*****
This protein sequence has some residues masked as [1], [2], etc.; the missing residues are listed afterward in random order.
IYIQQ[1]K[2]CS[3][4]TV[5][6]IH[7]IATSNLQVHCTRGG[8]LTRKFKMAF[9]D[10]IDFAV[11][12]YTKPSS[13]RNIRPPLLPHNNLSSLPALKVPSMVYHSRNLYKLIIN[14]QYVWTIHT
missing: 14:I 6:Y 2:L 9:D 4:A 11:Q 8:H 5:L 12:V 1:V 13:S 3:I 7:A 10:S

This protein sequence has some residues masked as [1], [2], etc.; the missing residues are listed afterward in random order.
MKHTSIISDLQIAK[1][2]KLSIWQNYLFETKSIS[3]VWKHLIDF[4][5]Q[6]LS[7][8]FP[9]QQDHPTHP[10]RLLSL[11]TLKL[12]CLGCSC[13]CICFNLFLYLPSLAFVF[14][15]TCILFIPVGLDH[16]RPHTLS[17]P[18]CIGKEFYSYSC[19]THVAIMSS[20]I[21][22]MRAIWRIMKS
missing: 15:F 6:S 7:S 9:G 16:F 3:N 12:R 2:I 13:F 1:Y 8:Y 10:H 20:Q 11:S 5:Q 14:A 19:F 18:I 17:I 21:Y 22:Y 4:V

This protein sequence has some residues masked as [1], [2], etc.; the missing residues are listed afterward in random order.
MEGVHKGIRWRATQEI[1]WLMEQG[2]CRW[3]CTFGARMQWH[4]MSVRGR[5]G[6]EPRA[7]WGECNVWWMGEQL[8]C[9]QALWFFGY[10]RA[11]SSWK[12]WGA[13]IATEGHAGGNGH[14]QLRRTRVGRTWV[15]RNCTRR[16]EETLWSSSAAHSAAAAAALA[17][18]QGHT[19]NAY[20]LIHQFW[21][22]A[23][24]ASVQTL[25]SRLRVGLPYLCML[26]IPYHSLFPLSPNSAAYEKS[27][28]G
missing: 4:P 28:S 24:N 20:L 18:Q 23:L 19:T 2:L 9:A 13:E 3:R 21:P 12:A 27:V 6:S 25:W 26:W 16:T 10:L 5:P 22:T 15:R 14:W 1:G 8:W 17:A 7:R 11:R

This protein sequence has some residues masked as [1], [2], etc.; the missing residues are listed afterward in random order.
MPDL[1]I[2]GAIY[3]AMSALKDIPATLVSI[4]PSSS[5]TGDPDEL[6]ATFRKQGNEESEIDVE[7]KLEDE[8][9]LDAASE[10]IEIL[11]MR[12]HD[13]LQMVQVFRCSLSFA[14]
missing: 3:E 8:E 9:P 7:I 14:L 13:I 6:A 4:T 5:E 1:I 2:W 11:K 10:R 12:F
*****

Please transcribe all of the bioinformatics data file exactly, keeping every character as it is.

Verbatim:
This protein sequence has some residues masked as [1], [2], etc.; the missing residues are listed afterward in random order.
IYIQQ[1]K[2]CS[3][4]TV[5][6]IH[7]IATSNLQVHCTRGG[8]LTRKFKMAF[9]D[10]IDFAV[11][12]YTKPSS[13]RNIRPPLLPHNNLSSLPALKVPSMVYHSRNLYKLIIN[14]QYVWTIHT
missing: 14:I 6:Y 2:L 9:D 4:A 11:Q 8:H 5:L 12:V 1:V 13:S 3:I 7:A 10:S

This protein sequence has some residues masked as [1], [2], etc.; the missing residues are listed afterward in random order.
MKHTSIISDLQIAK[1][2]KLSIWQNYLFETKSIS[3]VWKHLIDF[4][5]Q[6]LS[7][8]FP[9]QQDHPTHP[10]RLLSL[11]TLKL[12]CLGCSC[13]CICFNLFLYLPSLAFVF[14][15]TCILFIPVGLDH[16]RPHTLS[17]P[18]CIGKEFYSYSC[19]THVAIMSS[20]I[21][22]MRAIWRIMKS
missing: 15:F 6:S 7:S 9:G 16:F 3:N 12:R 2:I 13:F 1:Y 8:Y 10:H 20:Q 11:S 5:Q 14:A 19:F 18:I 17:I 21:Y 22:Y 4:V

This protein sequence has some residues masked as [1], [2], etc.; the missing residues are listed afterward in random order.
MEGVHKGIRWRATQEI[1]WLMEQG[2]CRW[3]CTFGARMQWH[4]MSVRGR[5]G[6]EPRA[7]WGECNVWWMGEQL[8]C[9]QALWFFGY[10]RA[11]SSWK[12]WGA[13]IATEGHAGGNGH[14]QLRRTRVGRTWV[15]RNCTRR[16]EETLWSSSAAHSAAAAAALA[17][18]QGHT[19]NAY[20]LIHQFW[21][22]A[23][24]ASVQTL[25]SRLRVGLPYLCML[26]IPYHSLFPLSPNSAAYEKS[27][28]G
missing: 4:P 28:S 24:N 20:L 18:Q 23:L 19:T 2:L 9:A 13:E 3:R 21:P 12:A 27:V 6:S 25:W 26:W 16:T 10:L 5:P 22:T 15:R 14:W 1:G 8:W 17:A 7:R 11:R

This protein sequence has some residues masked as [1], [2], etc.; the missing residues are listed afterward in random order.
MPDL[1]I[2]GAIY[3]AMSALKDIPATLVSI[4]PSSS[5]TGDPDEL[6]ATFRKQGNEESEIDVE[7]KLEDE[8][9]LDAASE[10]IEIL[11]MR[12]HD[13]LQMVQVFRCSLSFA[14]
missing: 3:E 8:E 9:P 7:I 14:L 13:I 6:A 4:T 5:E 1:I 2:W 11:K 10:R 12:F